Former Burlington mayor Peter Clavelle, surrounded by (left to right) councilors Jane Knodell, Dave Hartnett, Joan Shannon, Tom Ayres and Mayor Miro Weinberger
Burlington Mayor Miro Weinberger unveiled on Tuesday a “unity campaign” of city councilors — along with former mayor Peter Clavelle — who are urging residents to vote “yes” on four city ballot items.
While ostensibly about all four local issues on the November 8 ballot, the news conference — held along Cherry Street in the shadow of the Burlington Town Center mall — focused mainly on the two most controversial items: a downtown zoning change that would allow the mall redevelopment to go forward and $21.8 million in tax-increment financing for street and infrastructure improvements around the proposed development.
Weinberger pitched the coalition as a broad representation of city districts and political parties. Among its members: Progressive Burlington City Council President Jane Knodell; Independent Councilor Dave Hartnett; Democratic Councilor Joan Shannon; and Clavelle, a former Progressive mayor whose most recent term ended in 2005.
Councilor Tom Ayres, a Democrat, isn’t officially a member of the group but showed up in support, he said.
Meanwhile, members of the outspoken Coalition for a Livable City, which is against the redevelopment plan, watched the sidewalk gathering and handed out literature urging passersby to vote “no” on the zoning change and TIF proposal.
The livable-city group has been a constant presence at city meetings and at other events speaking out against the $250 million redevelopment proposal, which includes mixed-use buildings of up to 14 stories tall. They ran a full-page advertisement in Seven Days against the proposals.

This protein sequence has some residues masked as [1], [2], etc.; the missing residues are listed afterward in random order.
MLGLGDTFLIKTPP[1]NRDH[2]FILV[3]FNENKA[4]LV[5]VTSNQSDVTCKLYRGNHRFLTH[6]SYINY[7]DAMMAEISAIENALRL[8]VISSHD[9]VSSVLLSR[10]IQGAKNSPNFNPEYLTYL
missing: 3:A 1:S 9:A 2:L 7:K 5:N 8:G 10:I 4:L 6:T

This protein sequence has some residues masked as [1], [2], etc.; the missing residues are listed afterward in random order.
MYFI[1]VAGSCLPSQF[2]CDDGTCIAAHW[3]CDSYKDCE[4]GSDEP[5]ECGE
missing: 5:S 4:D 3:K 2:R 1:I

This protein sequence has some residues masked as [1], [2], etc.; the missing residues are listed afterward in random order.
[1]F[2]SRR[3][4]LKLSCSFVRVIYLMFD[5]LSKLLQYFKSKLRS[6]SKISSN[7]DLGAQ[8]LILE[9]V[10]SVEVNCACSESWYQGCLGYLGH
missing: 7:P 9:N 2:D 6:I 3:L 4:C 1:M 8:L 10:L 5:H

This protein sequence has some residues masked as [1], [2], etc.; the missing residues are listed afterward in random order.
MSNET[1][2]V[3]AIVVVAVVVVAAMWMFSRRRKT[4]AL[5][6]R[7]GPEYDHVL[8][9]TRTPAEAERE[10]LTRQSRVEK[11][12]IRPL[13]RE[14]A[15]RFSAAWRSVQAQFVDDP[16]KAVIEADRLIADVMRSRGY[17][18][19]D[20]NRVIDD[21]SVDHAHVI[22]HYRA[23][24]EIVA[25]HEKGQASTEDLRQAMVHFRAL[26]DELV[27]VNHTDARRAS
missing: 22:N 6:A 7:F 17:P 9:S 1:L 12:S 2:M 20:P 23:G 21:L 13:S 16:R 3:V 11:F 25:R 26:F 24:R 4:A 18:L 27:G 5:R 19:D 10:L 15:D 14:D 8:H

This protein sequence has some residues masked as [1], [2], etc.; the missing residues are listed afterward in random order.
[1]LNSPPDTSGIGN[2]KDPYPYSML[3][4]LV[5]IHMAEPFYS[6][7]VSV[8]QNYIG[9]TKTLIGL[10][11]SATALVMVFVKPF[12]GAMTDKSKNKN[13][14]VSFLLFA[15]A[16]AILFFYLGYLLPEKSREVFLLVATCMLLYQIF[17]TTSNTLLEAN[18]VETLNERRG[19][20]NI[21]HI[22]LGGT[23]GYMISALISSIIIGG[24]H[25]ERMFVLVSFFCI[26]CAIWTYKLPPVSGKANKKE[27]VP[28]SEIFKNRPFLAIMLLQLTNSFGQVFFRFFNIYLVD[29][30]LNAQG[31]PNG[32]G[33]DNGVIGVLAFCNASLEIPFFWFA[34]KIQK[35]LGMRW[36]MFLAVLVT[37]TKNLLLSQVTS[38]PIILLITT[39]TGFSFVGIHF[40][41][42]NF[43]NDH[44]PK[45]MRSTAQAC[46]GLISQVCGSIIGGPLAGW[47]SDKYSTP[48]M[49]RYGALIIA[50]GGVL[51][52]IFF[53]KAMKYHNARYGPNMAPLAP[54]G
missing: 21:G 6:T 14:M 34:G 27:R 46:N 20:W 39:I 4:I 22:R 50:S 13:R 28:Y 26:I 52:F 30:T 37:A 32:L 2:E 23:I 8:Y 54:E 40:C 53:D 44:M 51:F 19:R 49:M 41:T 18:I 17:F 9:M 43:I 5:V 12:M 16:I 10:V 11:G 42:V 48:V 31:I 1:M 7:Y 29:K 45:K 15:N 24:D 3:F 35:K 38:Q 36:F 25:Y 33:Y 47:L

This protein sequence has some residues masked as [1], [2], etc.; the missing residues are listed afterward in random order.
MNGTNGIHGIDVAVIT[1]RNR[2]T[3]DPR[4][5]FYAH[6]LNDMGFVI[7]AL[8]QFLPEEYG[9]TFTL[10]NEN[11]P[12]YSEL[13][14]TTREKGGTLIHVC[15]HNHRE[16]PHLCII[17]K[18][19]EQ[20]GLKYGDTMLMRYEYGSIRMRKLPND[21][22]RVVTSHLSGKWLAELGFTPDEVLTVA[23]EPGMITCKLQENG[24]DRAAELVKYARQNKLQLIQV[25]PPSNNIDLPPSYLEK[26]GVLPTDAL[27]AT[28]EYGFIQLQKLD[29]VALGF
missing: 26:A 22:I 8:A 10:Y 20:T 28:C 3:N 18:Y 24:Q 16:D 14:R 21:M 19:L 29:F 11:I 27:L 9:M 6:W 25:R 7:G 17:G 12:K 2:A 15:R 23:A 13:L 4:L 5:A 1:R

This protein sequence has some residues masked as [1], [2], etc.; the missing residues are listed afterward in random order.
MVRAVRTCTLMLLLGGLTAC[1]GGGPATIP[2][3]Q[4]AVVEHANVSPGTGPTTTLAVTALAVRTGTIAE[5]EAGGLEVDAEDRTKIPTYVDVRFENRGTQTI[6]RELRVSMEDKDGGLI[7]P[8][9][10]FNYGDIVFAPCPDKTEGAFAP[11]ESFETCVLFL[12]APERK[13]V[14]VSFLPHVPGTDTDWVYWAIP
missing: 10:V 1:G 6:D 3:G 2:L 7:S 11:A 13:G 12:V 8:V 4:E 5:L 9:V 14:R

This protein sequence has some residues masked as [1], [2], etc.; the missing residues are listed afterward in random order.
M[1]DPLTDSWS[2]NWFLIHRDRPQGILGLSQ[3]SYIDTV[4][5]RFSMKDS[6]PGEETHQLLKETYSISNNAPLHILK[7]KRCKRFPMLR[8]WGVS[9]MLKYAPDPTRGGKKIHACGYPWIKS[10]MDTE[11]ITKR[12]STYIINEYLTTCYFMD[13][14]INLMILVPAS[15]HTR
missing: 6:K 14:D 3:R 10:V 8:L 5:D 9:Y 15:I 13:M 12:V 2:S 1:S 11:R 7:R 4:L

Weinberger and the councilors said they encourage debate about the issues but accused the group of misleading Queen City residents.
“Claims about the TIF diverting money from Burlington schools, that existing zoning would give you more affordable housing and that we would get a better development without this zoning change are factually incorrect,” Shannon said.
Clavelle, who served as mayor from 1989 to 1993 and again from 1995 until 2005, called the current mall a “dinosaur” and championed the redevelopment as an important chance to make over downtown.
“Jobs will be created, housing will be provided, the tax base will be expanded, and it will position Burlington to remain the cultural, the economic, the educational center of this region,” he said.
Also on this year’s ballot is an $8.4 million bond — which needs a simple majority to pass — to replace aging water pipes, along with a separate $27.5 million bond for other capital improvements, like street and sidewalk repairs. The latter bond needs two-thirds of the city’s residents to vote ‘yes’ to pass.
“Prior generations have been willing and able to make the sacrifice necessary to have strong public infrastructure,” Weinberger said. “And they have also at critical times in our history taken proactive steps to make sure the city stays strong economically, and relevant, going forward.”
All four councilors in the unity campaign were among the eight who voted to put the zoning change to the voters on November 8. The TIF proposal received only one “no” vote, from Councilor Max Tracy, a Progressive who is also against the zoning change.
The group is raising money through the Partnership for Burlington’s Future, a political action committee Weinberger created in 2012 to advocate for local ballot questions. With Election Day just a month away, the group plans in the coming days and weeks to hold town hall meetings with the mayor, house parties across the city and a “telephone town meeting” the Sunday before November 8 during which Weinberger will dial up all the landline numbers in the city simultaneously. Residents can opt to participate, as if they were on a giant conference call.